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cryptocurrency July 31, 2018

The video game developer recently pulled “Abstractism” from the Steam web store due to allegations that the game had been scamming customers, but some believe the application was also used for unauthorized cryptocurrency mining.

As reported by Polygon, Valve Corporation has yanked a game called “Abstractism” from its digital video game marketplace, Steam. Certain players believe the title was facilitating a form of cryptojacking, or the unauthorized use of somebody else’s computer to mine cryptocurrency.

When the game was available on the web store, it was marketed as “an absolutely trivial platformer” but with a “stylish minimalistic design and a relaxing atmosphere.” The gaming community, though, took to the internet to alert other players of the game’s potential dangers. One vocal gamer, YouTube personality SidAlpha, posted a video describing how he saw the overall illegitimate nature of the platformer.

SidAlpha first noted that an individual was allegedly scammed for a faked Team Fortress 2 item. The game also contained over 190 items total – a lot for a basic, inexpensive title like “Abstractism” – but many of these items were suspicious. Further, SidAlpha said he personally ran a Windows Defender scan that flagged the application as a Trojan virus.

Another YouTube user, Matheus Muller, commented on the game’s possible cryptojacking setup. He provided a list of red flags: high resource consumption not commensurate with the title’s graphical quality, CPU and GPU usage consistent with crypto mining operations, and a large amount of network activity, to name a few. Muller concluded that “there’s no doubt … this game runs a Monero mining node.”

The platformer’s developer, in a contradictory comment, both admitted to and denied using the game to mine Monero. “Bitcoin is outdated, we currently use Abstractism to mine only Monero coins,” the developer stated. “Abstractism does not mine any of cryptocurrency.”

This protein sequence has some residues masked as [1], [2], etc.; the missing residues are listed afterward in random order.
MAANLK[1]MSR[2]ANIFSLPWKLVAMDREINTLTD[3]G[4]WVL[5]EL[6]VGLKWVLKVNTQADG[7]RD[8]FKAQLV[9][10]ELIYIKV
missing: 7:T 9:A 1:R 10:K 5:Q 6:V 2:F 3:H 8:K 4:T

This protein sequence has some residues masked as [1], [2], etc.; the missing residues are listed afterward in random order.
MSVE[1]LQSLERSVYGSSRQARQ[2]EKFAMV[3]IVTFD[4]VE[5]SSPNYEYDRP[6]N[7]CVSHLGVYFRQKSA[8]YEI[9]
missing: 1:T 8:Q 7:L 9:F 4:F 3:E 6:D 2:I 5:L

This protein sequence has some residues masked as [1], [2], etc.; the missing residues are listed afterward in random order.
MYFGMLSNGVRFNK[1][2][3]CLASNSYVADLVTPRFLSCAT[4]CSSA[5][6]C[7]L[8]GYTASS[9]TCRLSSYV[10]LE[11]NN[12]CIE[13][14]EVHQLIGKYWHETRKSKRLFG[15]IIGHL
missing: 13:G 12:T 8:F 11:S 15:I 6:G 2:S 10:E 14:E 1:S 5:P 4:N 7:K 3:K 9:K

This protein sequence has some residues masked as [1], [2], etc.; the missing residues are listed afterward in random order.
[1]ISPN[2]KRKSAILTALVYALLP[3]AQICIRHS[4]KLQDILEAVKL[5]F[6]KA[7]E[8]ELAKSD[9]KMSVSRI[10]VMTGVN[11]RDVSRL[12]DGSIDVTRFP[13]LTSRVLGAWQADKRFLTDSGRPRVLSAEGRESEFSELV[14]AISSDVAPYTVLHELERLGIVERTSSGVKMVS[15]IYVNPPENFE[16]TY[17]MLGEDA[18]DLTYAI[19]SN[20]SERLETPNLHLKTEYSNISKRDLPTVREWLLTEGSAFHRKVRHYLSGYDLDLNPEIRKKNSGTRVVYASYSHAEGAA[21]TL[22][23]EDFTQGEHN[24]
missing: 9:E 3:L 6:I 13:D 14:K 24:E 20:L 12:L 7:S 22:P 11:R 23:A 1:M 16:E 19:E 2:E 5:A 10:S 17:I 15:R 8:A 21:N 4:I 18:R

Moreover, according to Polygon, the game encouraged users to keep the application “running at all times” – another tell-tale sign of cryptojacking.

Hours after SidAlpha and others voiced their concerns about “Abstractism,” the game was taken down from Steam. However, Valve did not explicitly mention cryptojacking as the reason for the title’s removal; the corporation said it was pulled due to “shipping unauthorized code, trolling, and scamming customers with deceptive in-game items.”

Apparently, scammers have exploited the Steam marketplace before. In September 2017, it was reported that Valve had removed almost 200 games from the marketplace for “asset flipping,” or the practice of developing a game mostly from premade assets with little to no original work. The corporation stated it has “ended [its] business relationship with” the offending video game development companies, including Silicon Echo Studios and Zonitron Productions.

Cryptojacking is a well-known concern in the ecosystem. In June, the Android emulator Andy OS was accused of installing malware on users’ devices to continuously mine crypto. More recently, on July 26, Kaspersky Lab published its research identifying the cryptojacking malware PowerGhost, which can, apparently, “stealthily embed itself into a system and spread across corporate networks.”

Daniel Putney is a full-time writer for ETHNews. He received his bachelor’s degree in English writing from the University of Nevada, Reno, where he also studied journalism and queer theory. In his free time, he writes poetry, plays the piano, and fangirls over fictional characters. He lives with his partner, three dogs, and two cats in the middle of nowhere, Nevada.

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Source: ETHNews

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